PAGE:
Tipo: Report Palavras-chave: Food security; Food policy; Cotton sector reform; Tanzania; Uganda; Zimbabwe; Zambia; Mozambique; Agricultural and Food Policy; Crop Production/Industries; Q18.
Ano: 2006 URL: http://purl.umn.edu/54477
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The New Generation of African Fertilizer Subsidies: Panacea or Pandora’s Box? AgEcon
Kelly, Valerie A.; Crawford, Eric W.; Ricker-Gilbert, Jacob.
For several reasons, fertilizer subsidies are again popular policy tools. First, there is broad agreement that fertilizer is a critical yet still-underused input for improving productivity and food security in Africa. Second, politicians have felt greater urgency to increase domestic food production since the 2007/08 food price crisis. Third, subsidy programs are highly visible, popular with voters, and viewed as politically beneficial. Fourth, donor budget support has made it easier for governments to pay for subsidies.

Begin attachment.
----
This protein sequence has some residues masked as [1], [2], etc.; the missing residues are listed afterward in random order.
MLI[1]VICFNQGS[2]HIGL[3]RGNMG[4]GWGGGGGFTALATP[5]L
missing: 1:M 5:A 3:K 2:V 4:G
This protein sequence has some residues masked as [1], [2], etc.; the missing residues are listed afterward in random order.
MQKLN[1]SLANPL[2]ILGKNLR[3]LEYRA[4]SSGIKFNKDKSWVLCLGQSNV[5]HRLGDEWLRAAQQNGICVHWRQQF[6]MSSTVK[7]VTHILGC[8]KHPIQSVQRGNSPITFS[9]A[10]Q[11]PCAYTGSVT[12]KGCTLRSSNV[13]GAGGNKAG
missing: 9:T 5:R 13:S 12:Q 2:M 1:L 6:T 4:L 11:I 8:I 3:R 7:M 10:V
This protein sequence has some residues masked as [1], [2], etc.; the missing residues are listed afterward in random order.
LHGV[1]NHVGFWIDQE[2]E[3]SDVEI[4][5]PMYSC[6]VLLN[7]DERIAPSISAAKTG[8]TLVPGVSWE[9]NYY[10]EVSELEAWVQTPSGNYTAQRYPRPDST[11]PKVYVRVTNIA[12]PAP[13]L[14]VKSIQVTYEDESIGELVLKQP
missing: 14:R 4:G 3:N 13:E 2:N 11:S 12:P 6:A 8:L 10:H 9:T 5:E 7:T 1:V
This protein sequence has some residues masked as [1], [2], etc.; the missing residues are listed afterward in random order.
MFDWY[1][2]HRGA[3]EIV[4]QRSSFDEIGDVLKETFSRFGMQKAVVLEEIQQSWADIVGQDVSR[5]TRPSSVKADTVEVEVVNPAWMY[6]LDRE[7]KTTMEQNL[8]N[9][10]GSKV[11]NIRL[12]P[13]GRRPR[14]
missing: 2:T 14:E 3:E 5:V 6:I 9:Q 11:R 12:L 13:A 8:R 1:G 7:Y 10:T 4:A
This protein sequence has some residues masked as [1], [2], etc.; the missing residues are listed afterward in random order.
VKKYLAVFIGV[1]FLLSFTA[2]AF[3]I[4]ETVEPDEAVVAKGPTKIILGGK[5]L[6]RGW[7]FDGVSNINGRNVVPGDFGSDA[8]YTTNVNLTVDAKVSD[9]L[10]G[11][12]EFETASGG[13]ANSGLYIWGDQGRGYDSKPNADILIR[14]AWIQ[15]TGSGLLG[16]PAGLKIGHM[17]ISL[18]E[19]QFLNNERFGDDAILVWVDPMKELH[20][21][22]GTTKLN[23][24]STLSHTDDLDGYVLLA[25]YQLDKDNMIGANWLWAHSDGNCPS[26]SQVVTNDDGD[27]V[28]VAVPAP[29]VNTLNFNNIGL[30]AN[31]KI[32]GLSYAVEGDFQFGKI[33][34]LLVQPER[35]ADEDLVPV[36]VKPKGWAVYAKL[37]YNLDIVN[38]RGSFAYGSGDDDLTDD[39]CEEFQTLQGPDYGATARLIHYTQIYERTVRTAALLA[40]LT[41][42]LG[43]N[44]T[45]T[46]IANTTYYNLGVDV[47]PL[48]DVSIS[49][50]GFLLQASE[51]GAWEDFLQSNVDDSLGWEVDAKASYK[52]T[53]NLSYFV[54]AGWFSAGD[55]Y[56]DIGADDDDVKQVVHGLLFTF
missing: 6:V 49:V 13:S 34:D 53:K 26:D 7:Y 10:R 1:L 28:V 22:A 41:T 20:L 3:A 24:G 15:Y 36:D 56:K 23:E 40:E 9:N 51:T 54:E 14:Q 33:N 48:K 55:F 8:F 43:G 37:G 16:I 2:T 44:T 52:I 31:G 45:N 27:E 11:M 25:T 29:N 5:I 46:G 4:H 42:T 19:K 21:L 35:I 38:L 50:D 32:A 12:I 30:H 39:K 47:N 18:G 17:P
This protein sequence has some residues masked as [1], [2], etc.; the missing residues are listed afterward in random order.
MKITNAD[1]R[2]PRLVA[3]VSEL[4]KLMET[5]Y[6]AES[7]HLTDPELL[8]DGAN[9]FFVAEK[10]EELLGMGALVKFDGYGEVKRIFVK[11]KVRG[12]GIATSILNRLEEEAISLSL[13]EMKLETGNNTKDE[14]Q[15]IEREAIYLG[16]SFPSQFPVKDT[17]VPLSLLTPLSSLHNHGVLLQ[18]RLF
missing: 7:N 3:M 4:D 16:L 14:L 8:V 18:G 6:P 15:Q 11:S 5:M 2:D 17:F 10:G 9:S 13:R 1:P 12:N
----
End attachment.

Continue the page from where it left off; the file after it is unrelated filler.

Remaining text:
Tipo: Report Palavras-chave: Fertilizer subsidies; Africa; Malawi; Zambia; Senegal; Feed The Future; Agricultural and Food Policy; Food Security and Poverty.
Ano: 2011 URL: http://purl.umn.edu/107460
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THE ROAD TO PRO-POOR GROWTH IN ZAMBIA: PAST LESSONS AND FUTURE CHALLENGES AgEcon
Thurlow, James; Wobst, Peter.
Zambia is one of the poorest countries in Sub-Saharan Africa. Almost three-quarters of the population were considered poor at the start of the 1990s, with a vast majority of these people concentrated in rural and remote areas. This extreme poverty arose in spite of Zambia’s seemingly promising prospects following independence. To better understand the failure of growth and poverty-reduction this paper first considers the relationship between the structure of growth and Zambia’s evolving political economy. A strong urban-bias has shaped the country’s growth path leading to a economy both artificially and unsustainably distorted in favor of manufacturing and mining at the expense of rural areas. For agriculture it was the maize-bias of public policies that...